Lars Lagerback is truly unique – he must be the only successful national team coach in history who never played football professionally and never managed a professional club.
Son of a forester, he grew up in a northern part of Sweden and spent a few years on the bench at tiny Gimonas before taking on an administrative job at the club and working in the youth sector.
Roy Hodgson and Bob Houghton, who arrived in Sweden in the 1970s and brought revolutionary tactical ideas, had an immense influence on Lagerback while he undertook coaching studies in Stockholm, but he had to wait a long decade at lower-division teams like Arbra and Hudiksvalls – few Swedish fans even know much about them – before receiving a call from the FA.
Two’s better than one
Lagerback was 42 already when he started his career with Sweden's under-21 team, and his progress was slow but steady. He made scouting reports on Sweden’s rivals for coach Tommy Svensson ahead of Euro 92 and the 1994 World Cup, thus playing an important part behind the scenes in two of the biggest successes in national team history – Sweden reached the semi-finals on both occasions.
Good interpersonal skills and a readiness to work in a team were crucial for everything he did. Lagerback was named Tommy Soderberg's assistant for the national team in 1998, but soon became a joint-coach in a tandem – and that’s the way he liked it.
After Soderberg resigned in 2004, Lagerback named his long-time friend Roland Andersson as a joint-coach, even though he was technically an assistant. “It doesn't matter, Roland just wants it to be that way,” Lagerback explained.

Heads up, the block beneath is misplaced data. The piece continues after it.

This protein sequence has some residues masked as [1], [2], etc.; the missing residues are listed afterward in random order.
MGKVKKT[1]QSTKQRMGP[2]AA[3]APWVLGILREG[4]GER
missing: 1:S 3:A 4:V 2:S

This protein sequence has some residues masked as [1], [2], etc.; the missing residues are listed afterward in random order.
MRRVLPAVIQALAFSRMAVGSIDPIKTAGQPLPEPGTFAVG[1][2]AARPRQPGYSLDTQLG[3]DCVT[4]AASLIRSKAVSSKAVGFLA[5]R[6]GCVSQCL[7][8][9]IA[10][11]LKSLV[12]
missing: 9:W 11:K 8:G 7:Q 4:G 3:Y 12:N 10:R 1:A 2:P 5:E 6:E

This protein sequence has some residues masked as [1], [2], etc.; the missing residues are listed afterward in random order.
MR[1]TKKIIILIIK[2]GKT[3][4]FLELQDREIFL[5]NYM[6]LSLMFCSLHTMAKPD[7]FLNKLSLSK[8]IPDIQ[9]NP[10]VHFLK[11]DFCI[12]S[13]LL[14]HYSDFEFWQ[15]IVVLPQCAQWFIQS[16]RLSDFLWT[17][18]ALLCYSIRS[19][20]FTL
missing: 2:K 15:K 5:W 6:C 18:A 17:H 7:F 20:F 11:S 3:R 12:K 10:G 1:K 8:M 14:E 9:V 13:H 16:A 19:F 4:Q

The same system worked perfectly with Iceland as well, as Heimir Hallgrimsson joined the Swede.
“A team of Zlatans won't win anything”
Lagerback may be a great listener and open to new ideas, but he is also a very strict disciplinarian. He once sent Zlatan Ibrahimovic and Olof Mellberg home from the national team for partying late at night ahead of a game against Liechtenstein, and needs everyone to pull in the same direction. "A team of eleven Zlatans won't win anything," he once said.
“It’s very important that every player follows the gameplan. They should know what to do in different situations. The more organised the team is, the better its chances are of winning the game.” That there is Lagerback's strongest message. He knows his team's strengths and weaknesses, and comes up with a plan that gives them the best opportunity to overcome opposition sides.
The results speak for themselves. Under Lagerback, Sweden qualified for five major tournaments in a row, between 2000 and 2008. At the 2002 World Cup, they finished top of the ‘group of death’ ahead of England, Argentina and Nigeria. At Euro 2004, they qualified for the quarter-finals at the expense of Italy, and only lost to Holland on penalties.
Sweden’s loss, Iceland’s gain
Lagerback was considered a bit boring at times in his homeland, but he has been missed very much after leaving his post in 2009. Under his successor Erik Hamren, Sweden didn’t qualify for either World Cups in 2010 and 2014, and didn’t make it out of their groups at Euros 2012 and 2016.
He became a hero in Iceland instead, proving the perfect man for their romantic mission. After narrowly missing out on the qualification for the 2014 World Cup, they made it to Euro 2016 and became the sensation of the tournament, beating Hodgson's England in the last 16.
With that win, Lagerback had come full circle.
Now that he has left the post at the age of 68, could the Swede possibly be tempted to join a top-division club for the first time in his life?
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